What is all the buzz in the news about "Cocaine Hippos?" Just the phrase gets your attention!
First, what are they? Well, according to Wikipedia: "In the late 1980s, Colombian drug lord Pablo Escobar kept four hippos in a private menagerie at his residence in hacienda Nápoles, 100 kilometres (62 mi) east of Medellín, Colombia. They were deemed too difficult to seize and move after Escobar's death, and hence left on the untended estate. By 2007, the animals had multiplied to 16 and had taken to roaming the area for food in the nearby Magdalena River.
In 2013, the National Geographic Channel produced a documentary about them titled Cocaine Hippos. (Where the name started)
So no - the cocaine hippos are not hippos who have consumed cocaine, although they can be highly aggressive and rank high among the world’s deadliest land mammals,
Here's the problem.
In 2014, 40 hippos were reported to exist in Puerto Triunfo, Antioquia, from the original four belonging to Escobar.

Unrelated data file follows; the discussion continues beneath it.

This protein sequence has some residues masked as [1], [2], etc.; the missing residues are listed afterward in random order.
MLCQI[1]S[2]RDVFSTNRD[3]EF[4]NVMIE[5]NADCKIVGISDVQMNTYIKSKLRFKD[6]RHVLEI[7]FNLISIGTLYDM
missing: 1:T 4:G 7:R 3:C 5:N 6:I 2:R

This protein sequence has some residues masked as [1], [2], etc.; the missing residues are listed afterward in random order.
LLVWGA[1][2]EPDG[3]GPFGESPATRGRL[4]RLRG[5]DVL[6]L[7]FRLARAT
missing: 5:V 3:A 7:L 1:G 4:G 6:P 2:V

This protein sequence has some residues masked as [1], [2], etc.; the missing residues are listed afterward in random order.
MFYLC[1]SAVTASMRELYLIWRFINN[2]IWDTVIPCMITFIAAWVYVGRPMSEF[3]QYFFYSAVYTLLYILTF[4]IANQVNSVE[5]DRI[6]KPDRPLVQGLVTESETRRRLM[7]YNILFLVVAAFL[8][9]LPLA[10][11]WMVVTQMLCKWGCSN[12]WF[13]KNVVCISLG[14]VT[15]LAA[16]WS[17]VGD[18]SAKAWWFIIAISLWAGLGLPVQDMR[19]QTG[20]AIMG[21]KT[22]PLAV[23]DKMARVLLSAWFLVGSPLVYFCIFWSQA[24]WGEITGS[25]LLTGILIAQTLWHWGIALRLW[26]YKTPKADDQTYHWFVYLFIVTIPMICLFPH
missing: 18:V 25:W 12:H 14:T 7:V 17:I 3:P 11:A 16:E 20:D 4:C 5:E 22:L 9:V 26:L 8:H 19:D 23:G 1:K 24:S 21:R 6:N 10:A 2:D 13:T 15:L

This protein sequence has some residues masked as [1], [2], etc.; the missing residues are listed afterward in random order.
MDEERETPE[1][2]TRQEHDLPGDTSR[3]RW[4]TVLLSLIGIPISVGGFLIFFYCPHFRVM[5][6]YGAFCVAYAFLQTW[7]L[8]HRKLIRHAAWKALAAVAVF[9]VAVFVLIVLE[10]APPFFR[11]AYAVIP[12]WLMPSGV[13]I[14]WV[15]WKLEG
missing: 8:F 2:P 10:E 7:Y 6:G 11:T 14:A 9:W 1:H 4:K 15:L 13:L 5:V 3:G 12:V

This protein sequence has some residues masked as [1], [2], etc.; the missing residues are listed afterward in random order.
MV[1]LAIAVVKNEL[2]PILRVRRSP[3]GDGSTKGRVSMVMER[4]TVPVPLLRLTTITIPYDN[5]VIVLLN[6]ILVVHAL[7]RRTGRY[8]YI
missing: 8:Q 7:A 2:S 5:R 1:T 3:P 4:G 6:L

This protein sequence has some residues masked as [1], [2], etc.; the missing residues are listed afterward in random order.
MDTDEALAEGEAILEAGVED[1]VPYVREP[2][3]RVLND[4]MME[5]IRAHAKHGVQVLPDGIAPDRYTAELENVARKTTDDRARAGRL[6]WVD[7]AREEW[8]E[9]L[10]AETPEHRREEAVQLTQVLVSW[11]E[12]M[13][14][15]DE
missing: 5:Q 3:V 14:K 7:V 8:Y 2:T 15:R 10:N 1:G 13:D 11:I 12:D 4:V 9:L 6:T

In 2018 the population was estimated at 50–70.
In December 2020, the estimated population of hippos was around 90-120, with their range covering around 2,250 km2(870 sq mi) and now extending into Santander; it is expected that the population will almost certainly increase to more than 150 individuals within a decade and could reach up to more than 200 hippos, and even thousands within a few decades.
The Problem? Hippos are non-native to Columbia and most conservationists considered them problematic and invasive with the potential to change the ecosystems, feeding heavily on plants and displacing native species.
Oh, there are other problems too. For instance, one report says "The staggering amount of poop the hippos already produce is harmful. They feed on land and then excrete the waste into water, altering its chemistry, fueling the growth of bacteria and algae, and potentially sickening aquatic animals and humans alike. And then, there is the problem of aggression: Hippos kill about 500 people each year in Africa." Although no deaths have been reported from our "Cocaine Hippos" (Source: The Cut)
Ecologists are calling for a thinning of the herd while other scientists say leave them be.